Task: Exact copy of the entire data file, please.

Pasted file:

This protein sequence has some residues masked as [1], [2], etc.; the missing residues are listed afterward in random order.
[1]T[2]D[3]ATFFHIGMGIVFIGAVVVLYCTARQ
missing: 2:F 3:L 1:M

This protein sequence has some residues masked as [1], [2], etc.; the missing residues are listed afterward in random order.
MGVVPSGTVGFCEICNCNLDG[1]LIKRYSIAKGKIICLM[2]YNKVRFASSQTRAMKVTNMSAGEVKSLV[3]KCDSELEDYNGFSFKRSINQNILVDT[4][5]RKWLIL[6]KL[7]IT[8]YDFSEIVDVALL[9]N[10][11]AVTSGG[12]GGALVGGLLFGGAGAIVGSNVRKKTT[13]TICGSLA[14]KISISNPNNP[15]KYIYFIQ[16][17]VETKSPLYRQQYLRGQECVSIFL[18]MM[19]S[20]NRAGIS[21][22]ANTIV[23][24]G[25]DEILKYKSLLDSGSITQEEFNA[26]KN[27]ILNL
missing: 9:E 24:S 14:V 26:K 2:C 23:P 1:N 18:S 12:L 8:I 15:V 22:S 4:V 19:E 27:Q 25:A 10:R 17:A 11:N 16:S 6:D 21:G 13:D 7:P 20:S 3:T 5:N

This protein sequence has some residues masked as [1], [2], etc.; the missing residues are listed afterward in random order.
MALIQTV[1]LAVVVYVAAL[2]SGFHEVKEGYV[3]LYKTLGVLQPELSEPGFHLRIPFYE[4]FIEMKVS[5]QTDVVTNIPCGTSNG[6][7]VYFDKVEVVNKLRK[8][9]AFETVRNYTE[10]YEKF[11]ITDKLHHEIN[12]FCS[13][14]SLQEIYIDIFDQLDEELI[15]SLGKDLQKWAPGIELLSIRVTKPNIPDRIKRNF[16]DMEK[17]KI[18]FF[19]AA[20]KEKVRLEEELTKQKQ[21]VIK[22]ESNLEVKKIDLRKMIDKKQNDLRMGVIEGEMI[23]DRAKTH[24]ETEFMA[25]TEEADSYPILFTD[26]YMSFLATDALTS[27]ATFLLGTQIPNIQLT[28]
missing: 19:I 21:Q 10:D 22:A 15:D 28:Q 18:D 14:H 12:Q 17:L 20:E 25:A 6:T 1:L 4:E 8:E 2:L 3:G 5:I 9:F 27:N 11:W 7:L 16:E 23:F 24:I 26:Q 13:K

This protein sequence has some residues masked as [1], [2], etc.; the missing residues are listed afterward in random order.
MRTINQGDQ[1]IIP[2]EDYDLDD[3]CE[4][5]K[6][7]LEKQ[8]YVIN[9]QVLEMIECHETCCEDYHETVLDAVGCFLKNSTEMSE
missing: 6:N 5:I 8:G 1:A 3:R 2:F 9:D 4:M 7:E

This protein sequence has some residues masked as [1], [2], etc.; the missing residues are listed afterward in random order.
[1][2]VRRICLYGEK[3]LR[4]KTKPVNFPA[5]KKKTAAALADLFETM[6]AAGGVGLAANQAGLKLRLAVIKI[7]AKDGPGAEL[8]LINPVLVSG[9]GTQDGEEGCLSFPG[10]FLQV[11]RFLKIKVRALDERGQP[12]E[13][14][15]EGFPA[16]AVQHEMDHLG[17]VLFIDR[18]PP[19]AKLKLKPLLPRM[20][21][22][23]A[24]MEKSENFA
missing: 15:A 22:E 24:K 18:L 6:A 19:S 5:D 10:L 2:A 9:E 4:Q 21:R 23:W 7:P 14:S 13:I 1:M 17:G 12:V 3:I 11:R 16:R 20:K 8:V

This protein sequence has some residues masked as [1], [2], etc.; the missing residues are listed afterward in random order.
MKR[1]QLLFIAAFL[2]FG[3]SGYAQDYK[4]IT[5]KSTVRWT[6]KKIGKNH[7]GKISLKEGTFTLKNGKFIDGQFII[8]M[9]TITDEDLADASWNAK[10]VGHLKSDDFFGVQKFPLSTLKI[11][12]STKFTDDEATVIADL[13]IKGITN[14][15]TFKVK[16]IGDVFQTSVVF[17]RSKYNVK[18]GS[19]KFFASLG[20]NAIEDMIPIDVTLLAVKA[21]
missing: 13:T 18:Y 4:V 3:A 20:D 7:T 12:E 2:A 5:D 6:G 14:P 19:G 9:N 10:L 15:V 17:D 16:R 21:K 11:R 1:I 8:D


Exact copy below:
This protein sequence has some residues masked as [1], [2], etc.; the missing residues are listed afterward in random order.
[1]T[2]D[3]ATFFHIGMGIVFIGAVVVLYCTARQ
missing: 2:F 3:L 1:M

This protein sequence has some residues masked as [1], [2], etc.; the missing residues are listed afterward in random order.
MGVVPSGTVGFCEICNCNLDG[1]LIKRYSIAKGKIICLM[2]YNKVRFASSQTRAMKVTNMSAGEVKSLV[3]KCDSELEDYNGFSFKRSINQNILVDT[4][5]RKWLIL[6]KL[7]IT[8]YDFSEIVDVALL[9]N[10][11]AVTSGG[12]GGALVGGLLFGGAGAIVGSNVRKKTT[13]TICGSLA[14]KISISNPNNP[15]KYIYFIQ[16][17]VETKSPLYRQQYLRGQECVSIFL[18]MM[19]S[20]NRAGIS[21][22]ANTIV[23][24]G[25]DEILKYKSLLDSGSITQEEFNA[26]KN[27]ILNL
missing: 9:E 24:S 14:V 26:K 2:C 23:P 1:N 18:S 12:L 8:I 15:V 22:S 4:V 19:E 27:Q 25:A 10:R 17:A 11:N 16:S 6:D 21:G 13:D 7:P 20:S 3:T 5:N

This protein sequence has some residues masked as [1], [2], etc.; the missing residues are listed afterward in random order.
MALIQTV[1]LAVVVYVAAL[2]SGFHEVKEGYV[3]LYKTLGVLQPELSEPGFHLRIPFYE[4]FIEMKVS[5]QTDVVTNIPCGTSNG[6][7]VYFDKVEVVNKLRK[8][9]AFETVRNYTE[10]YEKF[11]ITDKLHHEIN[12]FCS[13][14]SLQEIYIDIFDQLDEELI[15]SLGKDLQKWAPGIELLSIRVTKPNIPDRIKRNF[16]DMEK[17]KI[18]FF[19]AA[20]KEKVRLEEELTKQKQ[21]VIK[22]ESNLEVKKIDLRKMIDKKQNDLRMGVIEGEMI[23]DRAKTH[24]ETEFMA[25]TEEADSYPILFTD[26]YMSFLATDALTS[27]ATFLLGTQIPNIQLT[28]
missing: 19:I 21:Q 10:D 22:A 15:D 28:Q 18:D 14:H 12:Q 17:L 20:E 25:A 6:T 1:L 4:E 8:E 2:L 3:G 5:I 9:F 27:N 11:W 7:L 16:E 23:F 24:I 26:Q 13:K

This protein sequence has some residues masked as [1], [2], etc.; the missing residues are listed afterward in random order.
MRTINQGDQ[1]IIP[2]EDYDLDD[3]CE[4][5]K[6][7]LEKQ[8]YVIN[9]QVLEMIECHETCCEDYHETVLDAVGCFLKNSTEMSE
missing: 6:N 5:I 8:G 1:A 3:R 2:F 9:D 4:M 7:E

This protein sequence has some residues masked as [1], [2], etc.; the missing residues are listed afterward in random order.
[1][2]VRRICLYGEK[3]LR[4]KTKPVNFPA[5]KKKTAAALADLFETM[6]AAGGVGLAANQAGLKLRLAVIKI[7]AKDGPGAEL[8]LINPVLVSG[9]GTQDGEEGCLSFPG[10]FLQV[11]RFLKIKVRALDERGQP[12]E[13][14][15]EGFPA[16]AVQHEMDHLG[17]VLFIDR[18]PP[19]AKLKLKPLLPRM[20][21][22][23]A[24]MEKSENFA
missing: 15:A 22:E 24:K 18:L 6:A 19:S 5:D 10:L 2:A 9:E 4:Q 21:R 23:W 7:P 14:S 13:I 1:M 17:G 12:V 3:I 11:R 16:R 20:K 8:V

This protein sequence has some residues masked as [1], [2], etc.; the missing residues are listed afterward in random order.
MKR[1]QLLFIAAFL[2]FG[3]SGYAQDYK[4]IT[5]KSTVRWT[6]KKIGKNH[7]GKISLKEGTFTLKNGKFIDGQFII[8]M[9]TITDEDLADASWNAK[10]VGHLKSDDFFGVQKFPLSTLKI[11][12]STKFTDDEATVIADL[13]IKGITN[14][15]TFKVK[16]IGDVFQTSVVF[17]RSKYNVK[18]GS[19]KFFASLG[20]NAIEDMIPIDVTLLAVKA[21]
missing: 13:T 18:Y 4:V 3:A 20:D 7:T 12:E 2:A 5:D 6:G 14:P 19:G 9:N 10:L 15:V 17:D 16:R 21:K 11:R 1:I 8:D